“The only irregularity in the 2016 presidential election centered around Russian tampering, a finding that has been confirmed by 17 of our intelligence agencies and sworn testimony delivered to several congressional committees. In 131 days Virginia’s Department of Elections will again conduct a statewide election for the offices of Governor, Lieutenant Governor, and Attorney General, as well as 100 House of Delegates races and numerous other positions. I’m not going to divert resources that could potentially compromise that important work to enable this politically motivated and silly posturing.”
Kudos to Governor McAuliffe and shame on Trump and Republicans who continue to fabricate and disseminate the lies that voter fraud is a problem. The biggest problem facing the nation at the moment is the Trump/Pence regime and the malignant narcissist in the White House.
Thursday, June 29, 2017
No one likes paying taxes and the husband an I certainly pay our share - or more than our share per Republican thinking. Yet we realize that the nation needs roads, defense and, yes, to have a social safety net for the less fortunate. We may not be regular churchgoers (gave that up years ago when I realized the Catholic Church leadership was morally bankrupt), but we understand that moral imperative. It seems, however, that most Republicans do not, most especially the party leadership that depicts those receive assistance as lazy and undeserving and living on lavish benefits. As an editorial in the New York Times lays out, such is not the case and much of the GOP agenda is merely based on a big lie when this false premise is stripped away. The true motive becomes greed with a strong dose of racism aimed at those who are "undeserving." The irony is that most welfare recipients and Medicaid beneficiaries are poor whites. Here are editorial highlights:
With the Senate effort to upend Obamacare suspended for the Fourth of July holiday, there’s a chance to step back and examine the assumptions behind Republicans’ longstanding objections to the social safety net — as well as the flaws in those assumptions.
From Ronald Reagan’s invocation of a “welfare queen,” to Mitt Romney’s derision of “takers,” to the House and Senate bills to cut taxes for the rich by taking health insurance away from tens of millions of people, the premise of incessant Republican tax cutting is that the system robs the rich to lavish benefits on the poor.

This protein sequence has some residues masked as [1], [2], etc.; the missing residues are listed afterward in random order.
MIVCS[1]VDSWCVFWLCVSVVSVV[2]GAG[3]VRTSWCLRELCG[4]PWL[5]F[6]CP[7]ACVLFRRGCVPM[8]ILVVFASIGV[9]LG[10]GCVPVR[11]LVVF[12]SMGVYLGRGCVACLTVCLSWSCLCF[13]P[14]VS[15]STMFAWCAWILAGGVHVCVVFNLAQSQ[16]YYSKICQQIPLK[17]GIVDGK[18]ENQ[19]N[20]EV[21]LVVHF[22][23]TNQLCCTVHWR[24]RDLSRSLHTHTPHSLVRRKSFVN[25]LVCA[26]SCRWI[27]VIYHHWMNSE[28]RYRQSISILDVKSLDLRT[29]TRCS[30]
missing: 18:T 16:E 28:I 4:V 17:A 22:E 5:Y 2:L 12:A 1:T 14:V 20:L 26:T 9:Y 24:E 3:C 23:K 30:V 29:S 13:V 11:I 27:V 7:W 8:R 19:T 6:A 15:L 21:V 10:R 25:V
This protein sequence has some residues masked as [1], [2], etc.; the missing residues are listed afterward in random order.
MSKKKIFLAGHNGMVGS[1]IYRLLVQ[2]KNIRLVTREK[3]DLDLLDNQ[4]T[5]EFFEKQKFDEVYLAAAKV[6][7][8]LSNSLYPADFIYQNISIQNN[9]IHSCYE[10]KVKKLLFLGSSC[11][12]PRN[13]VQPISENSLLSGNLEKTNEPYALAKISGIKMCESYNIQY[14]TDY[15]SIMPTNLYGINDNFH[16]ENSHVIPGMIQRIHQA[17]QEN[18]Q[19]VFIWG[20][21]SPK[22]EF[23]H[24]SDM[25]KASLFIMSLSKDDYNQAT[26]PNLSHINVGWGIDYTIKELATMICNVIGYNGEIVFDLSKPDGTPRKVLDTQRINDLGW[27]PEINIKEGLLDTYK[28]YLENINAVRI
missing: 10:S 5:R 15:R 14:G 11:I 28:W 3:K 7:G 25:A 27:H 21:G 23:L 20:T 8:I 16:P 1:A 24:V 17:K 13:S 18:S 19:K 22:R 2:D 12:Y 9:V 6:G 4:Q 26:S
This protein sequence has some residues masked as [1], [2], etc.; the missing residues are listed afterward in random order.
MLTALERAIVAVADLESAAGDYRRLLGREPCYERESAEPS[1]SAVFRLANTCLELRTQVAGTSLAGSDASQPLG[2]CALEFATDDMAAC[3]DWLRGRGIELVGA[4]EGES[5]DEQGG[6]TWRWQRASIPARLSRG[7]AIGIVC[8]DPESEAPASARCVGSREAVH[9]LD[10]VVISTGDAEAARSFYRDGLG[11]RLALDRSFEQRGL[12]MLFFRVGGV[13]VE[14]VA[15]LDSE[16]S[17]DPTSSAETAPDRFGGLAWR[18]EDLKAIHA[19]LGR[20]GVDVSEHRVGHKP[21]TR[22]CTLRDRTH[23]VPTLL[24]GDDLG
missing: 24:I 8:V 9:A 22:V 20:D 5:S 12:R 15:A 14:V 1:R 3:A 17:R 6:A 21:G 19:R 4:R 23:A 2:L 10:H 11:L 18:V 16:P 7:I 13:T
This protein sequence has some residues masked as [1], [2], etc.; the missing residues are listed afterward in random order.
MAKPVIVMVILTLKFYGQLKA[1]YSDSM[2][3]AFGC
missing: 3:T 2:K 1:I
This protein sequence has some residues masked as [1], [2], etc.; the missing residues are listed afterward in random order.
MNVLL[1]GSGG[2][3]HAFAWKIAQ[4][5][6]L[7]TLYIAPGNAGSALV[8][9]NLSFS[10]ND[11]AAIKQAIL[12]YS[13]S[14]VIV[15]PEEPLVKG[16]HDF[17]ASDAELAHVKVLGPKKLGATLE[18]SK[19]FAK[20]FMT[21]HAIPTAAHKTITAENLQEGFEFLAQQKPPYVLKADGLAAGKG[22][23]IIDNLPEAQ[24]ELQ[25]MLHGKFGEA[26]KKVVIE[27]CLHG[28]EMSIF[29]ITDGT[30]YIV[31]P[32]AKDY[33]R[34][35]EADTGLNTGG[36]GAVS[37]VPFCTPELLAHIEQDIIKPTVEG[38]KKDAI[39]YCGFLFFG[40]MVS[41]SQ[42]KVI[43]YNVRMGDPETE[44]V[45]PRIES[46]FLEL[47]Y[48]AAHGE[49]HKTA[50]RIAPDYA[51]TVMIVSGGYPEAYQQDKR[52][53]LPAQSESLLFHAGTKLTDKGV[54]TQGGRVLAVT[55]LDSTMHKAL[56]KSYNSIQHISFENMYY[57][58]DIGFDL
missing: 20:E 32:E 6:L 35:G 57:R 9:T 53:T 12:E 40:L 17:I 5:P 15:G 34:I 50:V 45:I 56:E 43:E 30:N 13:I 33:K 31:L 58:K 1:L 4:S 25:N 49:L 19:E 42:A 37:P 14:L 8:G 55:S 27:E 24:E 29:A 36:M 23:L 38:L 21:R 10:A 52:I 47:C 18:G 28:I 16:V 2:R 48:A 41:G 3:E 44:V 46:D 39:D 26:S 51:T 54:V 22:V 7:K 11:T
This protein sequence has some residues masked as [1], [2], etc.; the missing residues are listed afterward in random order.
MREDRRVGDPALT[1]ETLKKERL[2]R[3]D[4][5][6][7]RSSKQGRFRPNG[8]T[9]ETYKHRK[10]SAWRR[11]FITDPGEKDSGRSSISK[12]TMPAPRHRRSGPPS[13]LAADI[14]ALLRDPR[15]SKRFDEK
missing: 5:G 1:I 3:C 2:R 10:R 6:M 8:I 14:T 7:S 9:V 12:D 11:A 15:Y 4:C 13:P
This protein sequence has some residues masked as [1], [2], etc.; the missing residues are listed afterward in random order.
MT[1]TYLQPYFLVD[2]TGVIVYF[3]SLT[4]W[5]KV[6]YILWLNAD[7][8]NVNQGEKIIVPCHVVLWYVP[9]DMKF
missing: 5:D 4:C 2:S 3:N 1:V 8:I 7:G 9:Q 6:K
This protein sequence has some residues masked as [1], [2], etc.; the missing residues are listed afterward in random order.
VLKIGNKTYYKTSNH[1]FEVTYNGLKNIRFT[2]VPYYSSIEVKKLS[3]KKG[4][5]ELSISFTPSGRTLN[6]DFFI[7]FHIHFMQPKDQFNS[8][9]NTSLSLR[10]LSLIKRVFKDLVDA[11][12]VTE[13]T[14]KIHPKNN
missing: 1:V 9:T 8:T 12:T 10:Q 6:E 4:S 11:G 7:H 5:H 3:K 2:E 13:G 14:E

But here is an essential and overlooked truth: As a share of the economy, federal spending on low-income people, other than for their health care, has been falling steadily since it peaked in 2011, after the Great Recession, and while it’s still slightly above the long-term average, it is declining, according to a recent series of reports by the Center on Budget and Policy Priorities.
Mandatory non-health programs like food stamps, earned-income tax credits and Supplemental Security Income for impoverished elderly and disabled people currently equal 1.5 percent of the gross domestic product, only modestly above the 40-year average of 1.3 percent. Moreover, if spending on those programs continues its current downward trend, it will fall below the long-run average by 2024.
Spending on these programs — including housing assistance, worker training and heating aid — equals 0.6 percent of the economy, the lowest level since 1970. If current trends hold, it will fall to 0.5 percent by 2027, the lowest level since 1966.
Spending has risen for Medicaid, which the Senate and House health care bills would slash. But the increase is not the result of generosity or waste. Much of it is from rising nursing home admissions as the population ages. Medicaid insures most nursing home residents — after they have exhausted their savings.
Medical inflation, which usually rises faster than the general inflation rate, also pushes up Medicaid costs. But Medicaid is not driving that inflation. In fact, compared with privately insured care, Medicaid’s costs have risen more slowly over the past decade and its costs per beneficiary are lower, partly because it has no profit margin.
By using Medicaid to cover millions of previously uninsured people, Obamacare chose the most economical and efficient part of the health care system to achieve a historic reduction in the number of uninsured. And by using tax increases on the well-to-do to pay for expanded coverage, the expansion did not add to budget deficits.